Buffalo Mayor Byron W. Brown would count on a stronger citizens rights commission to foster better relations between the police and residents, just one of the steps he proposes to improve policing, according to a draft report released Monday.
The recommendations are part of the city's response to Gov. Andrew M. Cuomo's executive order requiring local governments to improve their police departments in the wake of the George Floyd protests last year. After public review, the document will be submitted to Cuomo by April 1.
Incidents of stolen cars increased 106% in 2020, according to the Buffalo Police Department. Burglaries are happening more often. And many Muslims are losing confidence in the police.
The report calls for the city's Commission on Citizens' Rights and Community Relations to undergo a community planning process with residents from all neighborhoods to improve interactions with the police.
The plan also calls on the commission to provide a survey on its website for residents to complete any time they interact with police officers. The data would be provided to the police commissioner and also made public on the city’s open data portal. The survey results would identify neighborhoods receiving disparate treatment and officers who receive multiple complaints.
The recommendations in Brown's Commission on Police Reform and Social Reconstruction also call for the Buffalo Police Department to reinstate monthly public police district meetings.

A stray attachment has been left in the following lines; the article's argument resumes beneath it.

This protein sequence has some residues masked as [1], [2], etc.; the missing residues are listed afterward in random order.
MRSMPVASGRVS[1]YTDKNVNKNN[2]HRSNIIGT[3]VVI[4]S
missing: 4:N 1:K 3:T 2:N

"No-knock search warrants are a tool that is best used infrequently, selectively, and only when there is a legitimate concern for community or officer safety," Mayor Brown said.
Two other recommendations call for career residency requirements for newly hired police officers, as well as a performance evaluation program for all officers in any new labor contract with the Buffalo Police Benevolent Association. The union would have to agree to those changes.
The recommendations include steps the city has already taken as part of the Buffalo Reform Agenda since the protests in 2020 over police brutality. Among them: requiring police officers to intercede if another officer uses excessive force; additional police officer training in de-escalation; limited use of “no-knock” search warrants; the banning of chokeholds; the formation of a behavioral health team; and ending the practice of detained arrests for low-level offenses.
The draft report is available for public comment on the city's website, www.buffalony.gov. Comments also can be submitted by voicemail at 851-5438 or emailed to PRC_COBCommission@buffalony.gov. The deadline to comment is 11 a.m. Friday.
Some civic leaders saw reason for cautious optimism about the mayor’s shift in policing in Buffalo “away from enforcement and to a restorative
Brown called the recommendations "another critical step in my administration’s ongoing effort to make the criminal justice system more restorative in nature and responsive to the experiences of historically over-policed Black residents and other residents of color."
"In addition to making concrete recommendations the city should undertake to improve the quality of policing, the commission’s work also contains proposals that directly address the economic and social conditions, which are at the root of the public safety and racial justice challenges confronting our city," Brown said in a statement.